George Burnett was born in England in 1847. At the age of 19 he travelled to Melbourne aboard the Garonne arriving in 1886. Burnett work as an accountant in Geelong. On the 3rd of January 1894, Burnett shot and killed a youth named Walter John in Wellington street, West Geelong with a rifle, when he was in an intoxicated condition. The jury returned a verdict of guilty with a strong recommendation of mercy. The judge said he concurred with the jury, considering the great provocation given. Burnett was sentence to be executed but it was committed to 15 years hard labour. On arrived at the Geelong Gaol he was described as having a bullet wound to left breast, scare above eyes and a long scare on the front of head. Burnett was released on the 21st of September 1903.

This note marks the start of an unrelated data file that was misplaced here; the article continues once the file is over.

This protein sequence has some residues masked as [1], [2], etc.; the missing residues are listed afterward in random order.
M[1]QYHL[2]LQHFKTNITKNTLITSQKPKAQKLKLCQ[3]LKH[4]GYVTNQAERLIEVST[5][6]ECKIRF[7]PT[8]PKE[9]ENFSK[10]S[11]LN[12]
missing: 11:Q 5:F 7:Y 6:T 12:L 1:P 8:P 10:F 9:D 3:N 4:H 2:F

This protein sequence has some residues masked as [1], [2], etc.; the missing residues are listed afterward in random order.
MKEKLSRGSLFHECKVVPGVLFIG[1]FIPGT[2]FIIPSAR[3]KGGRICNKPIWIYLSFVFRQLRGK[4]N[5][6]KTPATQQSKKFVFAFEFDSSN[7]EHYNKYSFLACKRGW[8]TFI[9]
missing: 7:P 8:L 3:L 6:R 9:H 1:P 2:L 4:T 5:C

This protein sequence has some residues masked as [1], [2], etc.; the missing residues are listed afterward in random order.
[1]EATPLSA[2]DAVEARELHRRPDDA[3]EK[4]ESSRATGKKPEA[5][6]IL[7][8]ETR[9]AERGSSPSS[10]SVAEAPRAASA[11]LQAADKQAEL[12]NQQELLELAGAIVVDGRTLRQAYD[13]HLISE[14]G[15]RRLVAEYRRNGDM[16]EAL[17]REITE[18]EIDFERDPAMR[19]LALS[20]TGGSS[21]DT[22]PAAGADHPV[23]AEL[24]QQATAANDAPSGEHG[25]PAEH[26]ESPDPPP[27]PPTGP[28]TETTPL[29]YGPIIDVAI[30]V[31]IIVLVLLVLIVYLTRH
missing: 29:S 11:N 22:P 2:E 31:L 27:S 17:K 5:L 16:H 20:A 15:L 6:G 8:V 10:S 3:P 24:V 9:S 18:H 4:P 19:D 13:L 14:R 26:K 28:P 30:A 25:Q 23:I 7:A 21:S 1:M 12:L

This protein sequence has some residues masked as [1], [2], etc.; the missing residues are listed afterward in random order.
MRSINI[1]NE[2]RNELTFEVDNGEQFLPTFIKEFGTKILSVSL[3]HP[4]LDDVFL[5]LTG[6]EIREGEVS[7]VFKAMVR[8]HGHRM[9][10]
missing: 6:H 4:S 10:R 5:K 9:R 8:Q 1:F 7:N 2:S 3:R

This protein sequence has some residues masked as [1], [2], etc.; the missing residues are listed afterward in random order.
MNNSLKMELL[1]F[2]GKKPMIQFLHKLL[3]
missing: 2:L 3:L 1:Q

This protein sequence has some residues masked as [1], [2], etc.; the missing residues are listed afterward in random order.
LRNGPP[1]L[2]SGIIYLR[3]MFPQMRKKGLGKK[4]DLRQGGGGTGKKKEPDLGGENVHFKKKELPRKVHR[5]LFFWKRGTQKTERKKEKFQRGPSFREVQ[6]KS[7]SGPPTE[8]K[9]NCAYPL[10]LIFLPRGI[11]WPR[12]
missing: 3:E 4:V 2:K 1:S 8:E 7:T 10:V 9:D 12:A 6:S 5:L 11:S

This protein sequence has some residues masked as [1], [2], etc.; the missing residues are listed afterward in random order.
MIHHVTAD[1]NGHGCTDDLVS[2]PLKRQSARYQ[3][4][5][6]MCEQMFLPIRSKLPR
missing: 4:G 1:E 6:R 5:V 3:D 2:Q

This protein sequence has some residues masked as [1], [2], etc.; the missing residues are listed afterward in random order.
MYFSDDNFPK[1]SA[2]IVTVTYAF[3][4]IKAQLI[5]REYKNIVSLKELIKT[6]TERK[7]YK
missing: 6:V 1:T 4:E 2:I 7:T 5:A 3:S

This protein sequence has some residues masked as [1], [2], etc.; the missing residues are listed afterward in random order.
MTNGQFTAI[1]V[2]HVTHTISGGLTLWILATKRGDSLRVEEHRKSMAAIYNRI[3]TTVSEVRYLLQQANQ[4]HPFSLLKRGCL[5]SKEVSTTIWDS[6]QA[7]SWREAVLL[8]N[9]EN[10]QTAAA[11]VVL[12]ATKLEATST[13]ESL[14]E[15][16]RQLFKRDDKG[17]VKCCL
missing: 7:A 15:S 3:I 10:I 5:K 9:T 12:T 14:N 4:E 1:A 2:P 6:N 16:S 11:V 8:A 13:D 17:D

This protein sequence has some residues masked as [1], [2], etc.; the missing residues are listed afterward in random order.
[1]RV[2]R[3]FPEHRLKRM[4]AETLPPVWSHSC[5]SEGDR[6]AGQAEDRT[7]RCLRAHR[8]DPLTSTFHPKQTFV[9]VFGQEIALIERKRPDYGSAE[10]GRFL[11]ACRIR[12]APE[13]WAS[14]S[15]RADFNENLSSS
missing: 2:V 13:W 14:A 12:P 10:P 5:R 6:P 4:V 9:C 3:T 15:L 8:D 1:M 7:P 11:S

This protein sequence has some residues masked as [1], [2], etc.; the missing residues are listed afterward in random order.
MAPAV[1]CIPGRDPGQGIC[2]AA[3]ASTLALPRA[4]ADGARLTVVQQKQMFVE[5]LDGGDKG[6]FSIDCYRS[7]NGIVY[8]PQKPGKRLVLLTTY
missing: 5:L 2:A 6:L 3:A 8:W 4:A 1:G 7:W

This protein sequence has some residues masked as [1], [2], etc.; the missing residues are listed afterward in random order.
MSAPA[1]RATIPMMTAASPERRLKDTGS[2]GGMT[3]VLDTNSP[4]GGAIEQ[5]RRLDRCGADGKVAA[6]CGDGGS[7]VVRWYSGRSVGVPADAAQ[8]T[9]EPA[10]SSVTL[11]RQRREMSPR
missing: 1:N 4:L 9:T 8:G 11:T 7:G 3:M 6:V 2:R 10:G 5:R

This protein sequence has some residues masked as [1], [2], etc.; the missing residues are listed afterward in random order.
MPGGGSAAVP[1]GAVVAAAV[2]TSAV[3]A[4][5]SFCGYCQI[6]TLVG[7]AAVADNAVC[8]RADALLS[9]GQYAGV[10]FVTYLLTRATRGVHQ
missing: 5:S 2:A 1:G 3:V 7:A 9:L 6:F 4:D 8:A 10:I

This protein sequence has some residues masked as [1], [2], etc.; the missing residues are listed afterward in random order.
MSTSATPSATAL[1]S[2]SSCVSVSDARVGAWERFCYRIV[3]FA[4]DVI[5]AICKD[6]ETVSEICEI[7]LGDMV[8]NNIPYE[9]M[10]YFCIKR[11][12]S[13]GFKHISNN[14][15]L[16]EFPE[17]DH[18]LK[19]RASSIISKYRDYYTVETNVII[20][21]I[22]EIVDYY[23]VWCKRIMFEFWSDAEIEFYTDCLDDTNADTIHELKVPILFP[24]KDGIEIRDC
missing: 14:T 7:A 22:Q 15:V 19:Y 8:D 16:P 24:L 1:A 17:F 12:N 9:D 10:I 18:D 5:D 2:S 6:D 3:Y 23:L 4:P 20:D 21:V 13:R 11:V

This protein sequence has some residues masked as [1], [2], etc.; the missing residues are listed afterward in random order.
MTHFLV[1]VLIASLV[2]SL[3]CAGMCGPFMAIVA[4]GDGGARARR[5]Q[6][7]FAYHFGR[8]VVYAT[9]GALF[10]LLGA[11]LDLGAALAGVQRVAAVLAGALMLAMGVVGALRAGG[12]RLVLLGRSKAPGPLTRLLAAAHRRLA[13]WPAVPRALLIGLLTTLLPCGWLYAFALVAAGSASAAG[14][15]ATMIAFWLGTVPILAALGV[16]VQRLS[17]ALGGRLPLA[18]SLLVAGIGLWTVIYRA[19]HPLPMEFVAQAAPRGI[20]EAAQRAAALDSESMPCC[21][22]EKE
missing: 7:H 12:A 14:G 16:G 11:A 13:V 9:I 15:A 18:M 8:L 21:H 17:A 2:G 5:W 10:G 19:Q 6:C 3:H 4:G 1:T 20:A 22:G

ON THIS DAY – January 3rd 2013

DESPITE the nickname reporters gave him, Russell “Mad Dog” Cox was cool and calm for a dangerous armed robber – and not without humour. But Australia’s once most-wanted man might not see the funny side of having his name published in newspaper In Memoriam notices yesterday. The apparently harmless notice in the Herald Sun names Cox and his wife, Helen Deane, then states: “You will both be remembered. We will definitely meet again.” It is signed “Mick”, though readers should not assume this means it was placed by colourful Carlton crane hire identity Mick Gatto. But they can assume it is an implied threat. There are two clues. One is that Cox and Deane are alive, in Queensland. The other is the subject of the notice placed directly above the one for Cox and Deane.